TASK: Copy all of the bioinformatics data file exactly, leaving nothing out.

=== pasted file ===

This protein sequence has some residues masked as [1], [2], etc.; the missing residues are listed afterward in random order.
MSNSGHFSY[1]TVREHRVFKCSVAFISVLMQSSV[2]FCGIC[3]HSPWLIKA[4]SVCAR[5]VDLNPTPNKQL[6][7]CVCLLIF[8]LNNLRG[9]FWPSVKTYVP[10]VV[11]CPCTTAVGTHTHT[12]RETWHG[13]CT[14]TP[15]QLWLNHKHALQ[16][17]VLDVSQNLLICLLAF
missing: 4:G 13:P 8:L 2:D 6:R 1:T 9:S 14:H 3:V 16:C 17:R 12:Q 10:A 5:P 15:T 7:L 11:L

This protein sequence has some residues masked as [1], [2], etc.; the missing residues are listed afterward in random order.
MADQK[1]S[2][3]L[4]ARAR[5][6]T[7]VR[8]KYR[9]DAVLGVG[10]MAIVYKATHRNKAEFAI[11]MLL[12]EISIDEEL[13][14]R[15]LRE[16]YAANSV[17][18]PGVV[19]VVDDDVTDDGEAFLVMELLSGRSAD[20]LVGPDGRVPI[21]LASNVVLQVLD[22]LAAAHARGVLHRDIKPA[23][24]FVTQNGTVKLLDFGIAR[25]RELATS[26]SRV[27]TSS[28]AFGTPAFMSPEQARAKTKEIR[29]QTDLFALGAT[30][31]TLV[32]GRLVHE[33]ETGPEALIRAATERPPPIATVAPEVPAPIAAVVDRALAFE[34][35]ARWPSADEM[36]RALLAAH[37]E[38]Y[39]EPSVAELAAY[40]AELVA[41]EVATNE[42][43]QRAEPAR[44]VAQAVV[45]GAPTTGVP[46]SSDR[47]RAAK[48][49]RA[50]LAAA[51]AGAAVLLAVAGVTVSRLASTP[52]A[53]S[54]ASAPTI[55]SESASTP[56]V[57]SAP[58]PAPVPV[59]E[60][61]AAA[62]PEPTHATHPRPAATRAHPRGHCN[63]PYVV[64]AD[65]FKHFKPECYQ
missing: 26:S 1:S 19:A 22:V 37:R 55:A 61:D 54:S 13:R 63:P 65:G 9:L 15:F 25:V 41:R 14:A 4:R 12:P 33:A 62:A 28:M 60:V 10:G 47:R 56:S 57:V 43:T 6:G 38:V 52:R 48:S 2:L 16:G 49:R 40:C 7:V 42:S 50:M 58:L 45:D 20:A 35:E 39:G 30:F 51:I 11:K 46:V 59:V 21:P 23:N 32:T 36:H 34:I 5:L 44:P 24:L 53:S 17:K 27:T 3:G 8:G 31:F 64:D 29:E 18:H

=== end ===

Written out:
This protein sequence has some residues masked as [1], [2], etc.; the missing residues are listed afterward in random order.
MSNSGHFSY[1]TVREHRVFKCSVAFISVLMQSSV[2]FCGIC[3]HSPWLIKA[4]SVCAR[5]VDLNPTPNKQL[6][7]CVCLLIF[8]LNNLRG[9]FWPSVKTYVP[10]VV[11]CPCTTAVGTHTHT[12]RETWHG[13]CT[14]TP[15]QLWLNHKHALQ[16][17]VLDVSQNLLICLLAF
missing: 4:G 13:P 8:L 2:D 6:R 1:T 9:S 14:H 3:V 16:C 17:R 12:Q 10:A 5:P 15:T 7:L 11:L

This protein sequence has some residues masked as [1], [2], etc.; the missing residues are listed afterward in random order.
MADQK[1]S[2][3]L[4]ARAR[5][6]T[7]VR[8]KYR[9]DAVLGVG[10]MAIVYKATHRNKAEFAI[11]MLL[12]EISIDEEL[13][14]R[15]LRE[16]YAANSV[17][18]PGVV[19]VVDDDVTDDGEAFLVMELLSGRSAD[20]LVGPDGRVPI[21]LASNVVLQVLD[22]LAAAHARGVLHRDIKPA[23][24]FVTQNGTVKLLDFGIAR[25]RELATS[26]SRV[27]TSS[28]AFGTPAFMSPEQARAKTKEIR[29]QTDLFALGAT[30][31]TLV[32]GRLVHE[33]ETGPEALIRAATERPPPIATVAPEVPAPIAAVVDRALAFE[34][35]ARWPSADEM[36]RALLAAH[37]E[38]Y[39]EPSVAELAAY[40]AELVA[41]EVATNE[42][43]QRAEPAR[44]VAQAVV[45]GAPTTGVP[46]SSDR[47]RAAK[48][49]RA[50]LAAA[51]AGAAVLLAVAGVTVSRLASTP[52]A[53]S[54]ASAPTI[55]SESASTP[56]V[57]SAP[58]PAPVPV[59]E[60][61]AAA[62]PEPTHATHPRPAATRAHPRGHCN[63]PYVV[64]AD[65]FKHFKPECYQ
missing: 26:S 1:S 19:A 22:V 37:R 55:A 61:D 54:S 13:R 63:P 65:G 9:L 15:F 25:V 41:R 14:A 4:R 12:P 33:A 62:A 28:M 60:V 10:G 47:R 56:S 57:V 43:T 6:G 38:V 52:R 48:S 2:L 16:G 49:R 40:C 7:V 42:S 50:M 58:L 45:D 20:A 35:E 39:G 30:F 51:I 11:K 46:V 59:V 21:P 23:N 32:T 36:H 34:I 5:L 44:P 24:L 53:S 17:K 27:T 3:G 8:G 31:F 64:D 29:E 18:H